%H = [H; zeros(1,Q2)]; | |

if u == 0 | |

T = [T;1/M]; | |

else | |

T = [T;0]; | |

end | |

H(idx,k+1:N:length(g)) = g(k+1:N:length(g)); | |

H(idx,:) = shift(H(idx,:),u*M); | |

idx = idx+1; | |

end | |

end | |

H; | |

T; | |

out = pinv(H)*T; | |

****** gen_coef_sets ******** | |

Nchan=4096; | |

Mfold_ana=4; | |

AnaDec = 2048; | |

Mfold_synth=16; | |

ana_filter_coef = gen_analysis_filter(Nchan,Mfold_ana); | |

synth_filter_coef_8 = | |

gen_synthesis_filter2(ana_filter_coef,Nchan,AnaDec,8,Mfold_synth); | |

synth_filter_coef_16 = | |

gen_synthesis_filter2(ana_filter_coef,Nchan,AnaDec,16,Mfold_synth); | |

synth_filter_coef_32 = | |

gen_synthesis_filter2(ana_filter_coef,Nchan,AnaDec,32,Mfold_synth); | |

***** gen_synthesis_filter ***** | |

function [f, A, b] = | |

gen_synthesis_filter(h,Nchan_analysis,analysis_dec_factor, | |

Nchan_synthesis,Mfold_synthesis) | |

%% | |

%% function [f, A, b] = | |

gen_synthesis_filter(h,Nchan_analysis,dec_factor,Nchan_synthesis, | |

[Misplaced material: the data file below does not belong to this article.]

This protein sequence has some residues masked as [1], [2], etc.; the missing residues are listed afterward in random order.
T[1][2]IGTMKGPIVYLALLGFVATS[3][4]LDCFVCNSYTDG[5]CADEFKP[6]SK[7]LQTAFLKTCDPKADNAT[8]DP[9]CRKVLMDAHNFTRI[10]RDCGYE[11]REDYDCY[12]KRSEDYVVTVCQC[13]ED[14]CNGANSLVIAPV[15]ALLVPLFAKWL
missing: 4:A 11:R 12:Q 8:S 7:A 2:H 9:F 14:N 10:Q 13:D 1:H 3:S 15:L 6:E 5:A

Mfold_synthesis) | |

%% | |

%% generates synthesis filter for recombination of L channels based | |

%% on the input prototype filter | |

%% | |

%% h | analysis prototype |

%% Nchan_analysis | number of analysis channels |

%% analysis_dec_factor | analysis filter bank decimation factor |

%% Nchan_synthesis | number of recombined channels in synthesis |

bank | |

%% Mfold_synthesis | length of synthesis subfilters (i.e. folding |

factor) | |

%% | |

%% | |

%% outputs: | |

%% | |

%% f output filter taps corresponding to min E solution | |

%% A orthogonality constraint matrix | |

%% b orthogonality constraints | |

%% | |

M = Nchan_analysis; | |

nbins = Nchan_synthesis; | |

m = Mfold_ synthesis; | |

dec_factor = M/analysis_dec_factor; | |

%hr_tmp=gen_mbr_filter(h,M/nbins); | |

hr_tmp = h(1:M/nbins:length(h)); | |

M=nbins; | |

N=M*m−1; | |

Ntaps = N+1; | |

Ninterp = nbins/2; | |

zero_pad_len = (m*M-length(hr_tmp))/2; | |